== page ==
This step is about gently and succinctly explaining your intention in the action that prompted the apology. Note: under no circumstances should this step ever come before either of the other two steps. That completely changes the tone of an apology. Acknowledging the intention needs to come after the other two steps, or else you sound like you’re justifying your actions. Also, please do not use the word, “but.” This negates everything you said before it. “I know I hurt your feelings, but…” “I know it was rude, but…” “I know I shouldn’t have done that, but…” Don’t use that word; it won’t work in your favor, I promise.
Step three should be short, simple, and no longer than one or two sentences. Did you inadvertently shut down a coworker’s idea in a meeting? If so, acknowledge the action, the impact, and then you can acknowledge that you felt pressed for time and were trying to hurry the meeting along. Things can go very wrong in step three, so tread lightly and keep it simple.
A quick recap on how to apologize: (1) Acknowledge the action, (2) acknowledge the impact, and (3) acknowledge the intention.
Ideally, an apology has all three of these components, no less than the first two at least. Acknowledge the action, the impact, and then the intention. This formula is rooted in empathy, honesty, and vulnerability, three important concepts when it comes to relationships.
Putting it all together
Let’s revisit the example from earlier. You know, my shining moment of love and appreciation for my husband’s hard work on my website? Using the formula above, here’s how I chose to apologize:
I’m sorry, I shouldn’t have said it was my site. You work so hard. That was rude and thoughtless. And it’s totally dismissive of how hard you work on the site. I’m sorry. I feel overwhelmed with all we have to do, and I feel like I’m in over my head.
Look back at that apology, and you will see each of the three steps represented, in order. Now, imagine how different that apology would have felt if I had all three steps but in a different order. I’m sorry. I’m just feeling so overwhelmed and in over my head. I know it was rude; I didn’t mean to hurt your feelings. Nope. That’s focusing on me and my intention, not the impact it had on Matt.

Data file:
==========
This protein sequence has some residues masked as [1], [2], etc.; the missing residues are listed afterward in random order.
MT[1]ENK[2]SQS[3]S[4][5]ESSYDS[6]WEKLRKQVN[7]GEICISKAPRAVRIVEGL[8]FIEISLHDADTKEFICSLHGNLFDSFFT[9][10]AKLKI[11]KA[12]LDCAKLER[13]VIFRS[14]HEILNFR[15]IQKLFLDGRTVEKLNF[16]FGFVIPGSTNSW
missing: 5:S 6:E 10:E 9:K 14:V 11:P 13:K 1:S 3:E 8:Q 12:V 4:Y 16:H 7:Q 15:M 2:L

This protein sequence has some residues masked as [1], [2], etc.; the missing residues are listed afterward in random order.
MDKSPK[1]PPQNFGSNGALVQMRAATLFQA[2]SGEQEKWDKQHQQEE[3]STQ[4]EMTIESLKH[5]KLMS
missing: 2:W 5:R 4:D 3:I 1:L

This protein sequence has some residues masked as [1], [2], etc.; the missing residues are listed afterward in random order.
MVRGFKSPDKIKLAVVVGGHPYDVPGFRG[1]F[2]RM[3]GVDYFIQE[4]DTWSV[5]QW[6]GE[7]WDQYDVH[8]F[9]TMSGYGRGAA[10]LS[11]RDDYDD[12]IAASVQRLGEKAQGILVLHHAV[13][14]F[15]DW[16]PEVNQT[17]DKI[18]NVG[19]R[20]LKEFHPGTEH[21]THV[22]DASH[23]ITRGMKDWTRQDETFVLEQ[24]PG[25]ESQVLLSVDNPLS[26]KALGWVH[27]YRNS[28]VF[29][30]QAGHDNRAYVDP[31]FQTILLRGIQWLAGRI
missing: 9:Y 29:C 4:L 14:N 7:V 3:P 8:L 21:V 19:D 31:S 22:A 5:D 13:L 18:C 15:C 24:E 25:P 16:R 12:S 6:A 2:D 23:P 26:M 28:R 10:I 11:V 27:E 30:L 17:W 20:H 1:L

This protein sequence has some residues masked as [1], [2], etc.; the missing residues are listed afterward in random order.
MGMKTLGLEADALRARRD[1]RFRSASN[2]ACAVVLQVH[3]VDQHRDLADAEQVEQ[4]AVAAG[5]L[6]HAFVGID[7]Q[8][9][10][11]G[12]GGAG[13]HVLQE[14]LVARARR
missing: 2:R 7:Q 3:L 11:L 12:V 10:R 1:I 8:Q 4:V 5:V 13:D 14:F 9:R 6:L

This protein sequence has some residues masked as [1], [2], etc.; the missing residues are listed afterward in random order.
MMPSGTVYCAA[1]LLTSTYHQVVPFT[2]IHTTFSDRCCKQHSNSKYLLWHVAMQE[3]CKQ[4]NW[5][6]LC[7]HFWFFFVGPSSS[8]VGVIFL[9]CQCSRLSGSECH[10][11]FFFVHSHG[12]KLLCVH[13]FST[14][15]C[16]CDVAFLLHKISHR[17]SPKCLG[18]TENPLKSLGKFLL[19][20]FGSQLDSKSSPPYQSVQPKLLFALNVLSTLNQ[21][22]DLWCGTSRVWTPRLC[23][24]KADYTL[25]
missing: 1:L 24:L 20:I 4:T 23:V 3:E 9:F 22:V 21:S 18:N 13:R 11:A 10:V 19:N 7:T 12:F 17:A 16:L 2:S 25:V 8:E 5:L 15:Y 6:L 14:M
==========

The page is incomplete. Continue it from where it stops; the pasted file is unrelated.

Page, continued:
What about each of those steps in the right order, only with the word “but?” I’m sorry, I shouldn’t have said it was my site. You work so hard. That was rude and thoughtless, but I feel overwhelmed with all we have to do. I feel like I’m in over my head. Again, nope. The word “but” is completely dismissive of the impact my action had on Matt.
This three-step formula is simple but complex. It goes against every bone in our human body to defend and protect ourselves, making the apology about us and not them. But that’s not what an apology is for. An apology is an opportunity to acknowledge your action and the way it impacted someone. Acknowledging the intent offers a change for increased understanding, but only when we do this step thoughtfully.
We can’t get a redo after we’ve hurt someone. Thankfully, we usually have an opportunity to apologize, and that is the next best thing. So don’t leave it up to chance; follow this simple formula and tweak as needed. I think you’ll notice a difference.
What’s the hardest thing when you apologize and what step do you want to work on the most? Know someone that could benefit from this formula? Share this article with them!